In our recent weekend retreat project Ksaraah, stones were sourced locally from nearby quarries; waste stones were recycled into furniture. Solar energy powers the entire building. To reduce the need for mechanical air conditioning, unwanted wall envelopes are negated and are instead replaced with plants and trees. The pool without any filtered or added chemicals doubles up as a storage tank for the vegetation around. Wastewater from the household is recycled and channelled towards farming activities, nurturing the plantations of chikoo, mango, and banana trees on the site. Sculptural trees and flowering species are braided into the existing flora, densifying the greenery that will eventually thrive.

Tell us about the projects you are working on currently.
Kubos 
Location: Thrissur, Kerala, India
Site Area: 5053 sq. m
Project Type: Residential

Taliesyn 123, Our Design Studio
Location - Bangalore, Karnataka, India
Site Area - 2400 sq. m
Project Genre - Commercial & Workspaces

Maanya’s Residence
Location: Bangalore, Karnataka, India
Site area: 2400 sq. ft
Project Type: Residential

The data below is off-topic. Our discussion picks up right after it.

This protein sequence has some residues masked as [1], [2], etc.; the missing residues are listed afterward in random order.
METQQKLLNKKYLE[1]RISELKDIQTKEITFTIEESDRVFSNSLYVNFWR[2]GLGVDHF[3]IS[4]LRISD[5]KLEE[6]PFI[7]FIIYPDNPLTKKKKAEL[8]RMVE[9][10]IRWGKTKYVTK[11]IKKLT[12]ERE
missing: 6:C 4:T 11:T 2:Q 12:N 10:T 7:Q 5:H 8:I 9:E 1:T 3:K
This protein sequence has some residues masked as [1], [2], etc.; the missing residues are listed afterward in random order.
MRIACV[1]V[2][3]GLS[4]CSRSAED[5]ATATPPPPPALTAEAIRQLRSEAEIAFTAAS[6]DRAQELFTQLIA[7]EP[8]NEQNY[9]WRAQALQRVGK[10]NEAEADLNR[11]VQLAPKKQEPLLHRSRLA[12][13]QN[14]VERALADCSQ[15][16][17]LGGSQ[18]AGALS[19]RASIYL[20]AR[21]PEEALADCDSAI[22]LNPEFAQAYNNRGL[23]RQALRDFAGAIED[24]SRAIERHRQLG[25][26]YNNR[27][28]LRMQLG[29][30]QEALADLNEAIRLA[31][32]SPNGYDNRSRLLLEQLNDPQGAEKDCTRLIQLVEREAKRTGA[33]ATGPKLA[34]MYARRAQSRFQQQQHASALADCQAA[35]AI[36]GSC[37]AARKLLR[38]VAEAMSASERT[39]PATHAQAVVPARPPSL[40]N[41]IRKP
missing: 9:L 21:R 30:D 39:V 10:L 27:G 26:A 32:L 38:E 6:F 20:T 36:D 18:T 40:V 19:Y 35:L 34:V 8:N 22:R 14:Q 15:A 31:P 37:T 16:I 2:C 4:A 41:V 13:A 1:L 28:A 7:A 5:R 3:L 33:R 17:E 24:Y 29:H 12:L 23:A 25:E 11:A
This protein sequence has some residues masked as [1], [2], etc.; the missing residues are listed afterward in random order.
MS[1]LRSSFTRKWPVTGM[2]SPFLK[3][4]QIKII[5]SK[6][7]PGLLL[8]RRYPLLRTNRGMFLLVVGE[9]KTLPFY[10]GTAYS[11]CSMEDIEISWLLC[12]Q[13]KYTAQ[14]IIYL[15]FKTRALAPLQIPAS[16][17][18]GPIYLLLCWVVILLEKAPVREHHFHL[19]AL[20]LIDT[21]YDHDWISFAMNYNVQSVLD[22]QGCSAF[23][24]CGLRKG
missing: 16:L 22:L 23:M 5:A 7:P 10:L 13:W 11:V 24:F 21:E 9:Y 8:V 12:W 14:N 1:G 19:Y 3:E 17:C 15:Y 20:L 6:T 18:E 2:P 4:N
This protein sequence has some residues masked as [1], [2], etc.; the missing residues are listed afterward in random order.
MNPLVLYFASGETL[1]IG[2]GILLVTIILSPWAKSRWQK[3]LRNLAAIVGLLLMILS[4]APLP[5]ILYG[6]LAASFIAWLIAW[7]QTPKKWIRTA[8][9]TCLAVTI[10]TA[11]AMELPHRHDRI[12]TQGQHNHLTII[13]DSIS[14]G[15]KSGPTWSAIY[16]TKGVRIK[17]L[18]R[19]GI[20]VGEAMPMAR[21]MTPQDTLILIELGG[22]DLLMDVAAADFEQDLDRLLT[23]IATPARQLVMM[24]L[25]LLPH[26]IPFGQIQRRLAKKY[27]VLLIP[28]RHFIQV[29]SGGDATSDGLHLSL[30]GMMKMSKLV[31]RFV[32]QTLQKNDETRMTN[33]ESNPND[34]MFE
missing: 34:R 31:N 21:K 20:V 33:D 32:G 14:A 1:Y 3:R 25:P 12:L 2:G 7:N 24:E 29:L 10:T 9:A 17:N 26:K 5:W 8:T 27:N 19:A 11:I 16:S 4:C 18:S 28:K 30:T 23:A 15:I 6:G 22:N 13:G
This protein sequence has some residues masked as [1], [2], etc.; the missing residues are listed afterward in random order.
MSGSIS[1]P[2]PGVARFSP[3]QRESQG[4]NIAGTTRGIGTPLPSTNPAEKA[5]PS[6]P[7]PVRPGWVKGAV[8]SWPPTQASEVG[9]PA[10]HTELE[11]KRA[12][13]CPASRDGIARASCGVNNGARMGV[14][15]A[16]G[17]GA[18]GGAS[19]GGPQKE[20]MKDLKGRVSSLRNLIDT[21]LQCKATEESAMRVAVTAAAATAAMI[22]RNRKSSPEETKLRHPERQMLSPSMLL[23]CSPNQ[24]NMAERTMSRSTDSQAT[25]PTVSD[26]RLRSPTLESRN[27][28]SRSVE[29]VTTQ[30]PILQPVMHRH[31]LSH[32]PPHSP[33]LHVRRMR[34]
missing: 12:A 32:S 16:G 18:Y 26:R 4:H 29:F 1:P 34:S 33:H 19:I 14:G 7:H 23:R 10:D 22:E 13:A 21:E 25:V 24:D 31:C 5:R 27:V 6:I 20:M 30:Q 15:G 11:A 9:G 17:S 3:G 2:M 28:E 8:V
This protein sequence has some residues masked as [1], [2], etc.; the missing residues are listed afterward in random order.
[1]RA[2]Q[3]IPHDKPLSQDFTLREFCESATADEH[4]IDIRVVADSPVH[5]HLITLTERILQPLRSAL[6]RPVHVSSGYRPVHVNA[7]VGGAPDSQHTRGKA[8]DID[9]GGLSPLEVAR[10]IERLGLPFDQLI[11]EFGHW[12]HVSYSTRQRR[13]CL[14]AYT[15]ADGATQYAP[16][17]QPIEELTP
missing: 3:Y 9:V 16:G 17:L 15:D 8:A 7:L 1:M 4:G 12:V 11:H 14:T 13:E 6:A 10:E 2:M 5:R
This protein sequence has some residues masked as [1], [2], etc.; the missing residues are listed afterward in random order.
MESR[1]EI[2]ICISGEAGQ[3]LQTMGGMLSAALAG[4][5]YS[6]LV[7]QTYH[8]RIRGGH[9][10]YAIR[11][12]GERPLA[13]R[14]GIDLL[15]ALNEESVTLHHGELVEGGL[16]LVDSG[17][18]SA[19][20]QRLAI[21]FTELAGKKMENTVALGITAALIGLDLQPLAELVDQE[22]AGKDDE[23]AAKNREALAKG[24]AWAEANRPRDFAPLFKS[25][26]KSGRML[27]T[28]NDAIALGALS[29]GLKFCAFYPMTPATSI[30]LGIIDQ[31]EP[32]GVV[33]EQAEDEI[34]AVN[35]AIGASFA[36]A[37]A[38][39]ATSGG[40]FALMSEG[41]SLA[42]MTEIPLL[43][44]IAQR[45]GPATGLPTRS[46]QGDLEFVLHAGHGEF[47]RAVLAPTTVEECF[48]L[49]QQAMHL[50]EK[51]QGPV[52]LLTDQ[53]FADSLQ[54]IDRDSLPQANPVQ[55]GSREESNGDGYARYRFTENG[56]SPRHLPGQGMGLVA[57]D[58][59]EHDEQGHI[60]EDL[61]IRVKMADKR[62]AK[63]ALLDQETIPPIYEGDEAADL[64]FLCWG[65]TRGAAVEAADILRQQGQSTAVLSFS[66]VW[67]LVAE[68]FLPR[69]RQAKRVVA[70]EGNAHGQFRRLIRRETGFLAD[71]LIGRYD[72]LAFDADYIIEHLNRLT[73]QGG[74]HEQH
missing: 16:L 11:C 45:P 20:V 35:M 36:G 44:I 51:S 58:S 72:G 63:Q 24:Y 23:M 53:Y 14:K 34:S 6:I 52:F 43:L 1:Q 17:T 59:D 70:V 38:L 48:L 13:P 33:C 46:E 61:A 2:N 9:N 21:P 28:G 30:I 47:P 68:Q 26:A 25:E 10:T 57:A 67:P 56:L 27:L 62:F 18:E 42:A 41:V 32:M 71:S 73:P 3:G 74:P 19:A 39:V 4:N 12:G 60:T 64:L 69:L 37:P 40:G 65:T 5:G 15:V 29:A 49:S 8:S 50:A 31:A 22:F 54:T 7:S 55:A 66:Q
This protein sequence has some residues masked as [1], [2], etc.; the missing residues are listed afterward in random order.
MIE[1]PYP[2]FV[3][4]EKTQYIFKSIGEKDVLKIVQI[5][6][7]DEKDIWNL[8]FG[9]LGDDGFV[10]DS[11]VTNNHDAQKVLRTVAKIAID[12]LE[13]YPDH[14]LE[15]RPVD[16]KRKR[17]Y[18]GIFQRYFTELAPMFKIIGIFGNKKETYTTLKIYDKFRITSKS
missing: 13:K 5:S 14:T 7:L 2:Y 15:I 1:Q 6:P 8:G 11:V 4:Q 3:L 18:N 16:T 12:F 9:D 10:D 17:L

What are the key changes you have observed in the design industry over the last decade? 
I believe contemporary Indian Architecture can be more sensitive towards its context- the prevalent climatic and socio-cultural background of a place needs utmost attention while curating spatial experiences. Today, western influences have inspired fanciful architecture that most of the time seems alien to its location. Being true to our roots and crafting an interplay of vernacular materiality and responsive built volumes has become crucial.
Amid the prevalent technocratic paradigm, where we have resourcefully restructured all aspects of earthly life, environmentally responsive architecture that holistically engages the senses and lets us express our affinity towards nature might become a game-changer in the near future. 
A holistic and detailed approach is required towards sustainable architecture and design. This should reflect in our planning, details and materials – with a clear belief that we definitely can make a positive impact on the built environment and the surroundings. It is important to realize that our actions today can have a ripple effect over years and can affect future generations. The stakeholders of the community must come together, take this seriously, and design and build in ways that are more relevant. Sustainable design approach is the need of the hour and we must realize that there is just no other way.

Also read: